The World of Suzie Wong
|This article does not cite any references or sources. (January 2009)|
|The World of Suzie Wong|
|Media type||Print (Hardback & Paperback)|
The World of Suzie Wong is a 1957 novel written by Richard Mason. The main characters are Robert Lomax, a young British artist living in Hong Kong, and Suzie Wong, the title character, a Chinese woman who works as a prostitute. The novel has been adapted into a play, spawned two unofficial sequels, a film and a ballet.
Robert Lomax is a young Englishman who, after completing his National Service, decides to go and work on a plantation in British Malaya. During his time in Malaya Lomax decides as an experiment to pursue a new career as an artist for a year.
Lomax visits Hong Kong in search of inspiration for his paintings. He checks into the Nam Kok Hotel, not realizing, at first, that it is an unofficial brothel catering mainly to British and American sailors. However, this only makes the hotel more charming in Lomax's opinion and a better source of subject matter for his paintings.
Lomax quickly befriends most of the hotel's bargirls but is most fascinated by the archetypal "hooker with a heart of gold", Suzie Wong. Wong previously introduced herself to him as Wong Mee-ling, a rich virgin whose father had five houses and more cars than she could count, and initially pretended not to recognize him at the hotel. Lomax had originally decided that he would not sleep with any of the bargirls at the hotel because he would be living with them for a long time and did not want to put a strain on their relationships. However, it soon emerges that Suzie Wong is interested in him, not as a customer but as a serious boyfriend. Although Suzie Wong becomes the kept woman of two other men and Robert Lomax briefly becomes attracted to a young British nurse, Lomax and Wong are eventually reunited and the novel ends happily.
Film, TV and theatrical adaptations
The novel was adapted into a stage production and was first produced in 1958 by David Merrick and starred William Shatner and France Nuyen. Tsai Chin played the title role in the West End 1959 production. The book was later adapted into the 1960 film, directed by Richard Quine which stars William Holden, Nancy Kwan, Sylvia Syms, and Michael Wilding. Ray Stark was the Executive Producer.
In March 2006 a dance version by Stephen Jefferies, entitled Suzie Wong, was premiered by the Hong Kong Ballet.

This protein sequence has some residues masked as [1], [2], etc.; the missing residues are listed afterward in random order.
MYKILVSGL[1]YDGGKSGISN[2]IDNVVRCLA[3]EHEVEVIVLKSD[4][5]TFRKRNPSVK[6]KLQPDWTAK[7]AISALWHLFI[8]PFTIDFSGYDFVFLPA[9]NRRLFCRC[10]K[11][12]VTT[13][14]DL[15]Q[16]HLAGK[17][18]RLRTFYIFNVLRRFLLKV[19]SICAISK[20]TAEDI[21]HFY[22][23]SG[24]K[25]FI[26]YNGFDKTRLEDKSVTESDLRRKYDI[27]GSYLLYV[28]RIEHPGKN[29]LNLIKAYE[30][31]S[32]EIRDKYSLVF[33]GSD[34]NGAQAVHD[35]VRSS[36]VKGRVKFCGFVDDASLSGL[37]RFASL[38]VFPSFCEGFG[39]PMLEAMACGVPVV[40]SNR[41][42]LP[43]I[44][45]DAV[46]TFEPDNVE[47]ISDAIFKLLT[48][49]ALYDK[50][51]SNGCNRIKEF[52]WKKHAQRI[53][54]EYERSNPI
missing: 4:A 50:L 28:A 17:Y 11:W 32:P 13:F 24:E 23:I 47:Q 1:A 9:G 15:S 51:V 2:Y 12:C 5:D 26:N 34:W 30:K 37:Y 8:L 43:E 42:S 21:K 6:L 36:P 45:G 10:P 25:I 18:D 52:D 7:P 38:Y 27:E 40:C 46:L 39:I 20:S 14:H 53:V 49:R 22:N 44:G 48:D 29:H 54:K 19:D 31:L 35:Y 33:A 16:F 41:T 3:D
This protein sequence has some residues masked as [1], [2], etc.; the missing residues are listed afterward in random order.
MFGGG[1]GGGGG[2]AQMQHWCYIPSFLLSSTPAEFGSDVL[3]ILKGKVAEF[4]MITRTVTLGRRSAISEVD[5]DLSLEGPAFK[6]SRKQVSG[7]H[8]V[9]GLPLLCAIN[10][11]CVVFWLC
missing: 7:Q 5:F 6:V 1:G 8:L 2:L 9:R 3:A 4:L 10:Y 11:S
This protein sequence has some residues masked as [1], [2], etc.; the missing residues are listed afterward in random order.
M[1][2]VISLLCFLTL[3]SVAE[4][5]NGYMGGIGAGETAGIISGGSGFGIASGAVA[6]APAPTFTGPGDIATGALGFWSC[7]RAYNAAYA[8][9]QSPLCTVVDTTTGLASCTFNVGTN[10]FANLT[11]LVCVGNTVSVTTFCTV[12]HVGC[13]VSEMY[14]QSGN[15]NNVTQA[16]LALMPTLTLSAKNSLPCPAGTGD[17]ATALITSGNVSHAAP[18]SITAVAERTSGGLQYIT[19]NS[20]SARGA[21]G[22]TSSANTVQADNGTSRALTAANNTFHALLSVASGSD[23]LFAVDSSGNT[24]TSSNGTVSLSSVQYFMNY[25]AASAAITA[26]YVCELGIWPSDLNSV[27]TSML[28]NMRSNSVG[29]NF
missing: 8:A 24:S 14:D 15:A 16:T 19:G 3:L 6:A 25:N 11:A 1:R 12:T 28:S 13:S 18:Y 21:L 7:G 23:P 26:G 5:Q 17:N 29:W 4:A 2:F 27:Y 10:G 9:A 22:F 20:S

In 2010, scenes from Stephen Jefferies’ ballet were used by director Brian Jamieson in the film biography To Whom It May Concern: Ka Shen's Journey, to draw parallels between the screen character of Suzie Wong and the life of actress Nancy Kwan, who played her in the 1960 film.
In 2008 Sebastian Gerard wrote an unofficial sequel For Goodness Sake : the Afterlife of Suzie Wong, ISBN 978-0-615-19055-6. The novel is set in 1998 Hong Kong, forty-seven years after the original events that occur in Richard Mason's book. Gerard's novel explores the experience of Dr. Marco Podesta, a Vietnam War veteran who is in Hong Kong for research. The book is Gerard's interpretation of what might have happened after the happy ambiguous ending from the film, in which ,unlike the novel, ends with Suzie and Robert walking off into the sunset together. Gerard's novel speculates that there might have been a real Robert and Suzie who were the inspiration for the story and only through them could we know if such an improbable romance could have sustained.
There is also an unofficial modern interpretation of the World of Suzie Wong by Leon Pang written in 2010 entitled Suzie ISBN 978-0-9566137-0-7. One of the characters in the book takes on the name of Suzie Wong in an attempt to latch onto the fame of the original. The novel explores sixty years of changes in Hong Kong, and themes include poverty, the rise of China, employment instability in the world in 2008, outsourcing and the failings of capitalism.
Locations from the novel
The Nam Kok Hotel featured in the story is based on the Luk Kwok Hotel on Gloucester Road in Wan Chai, where Mason stayed, although the building is now more modern, the site having been redeveloped in the 1980s. Also, unlike the hotel in the book, the modern hotel is not a pseudo-brothel but is one of many smaller smart hotels on Hong Kong Island.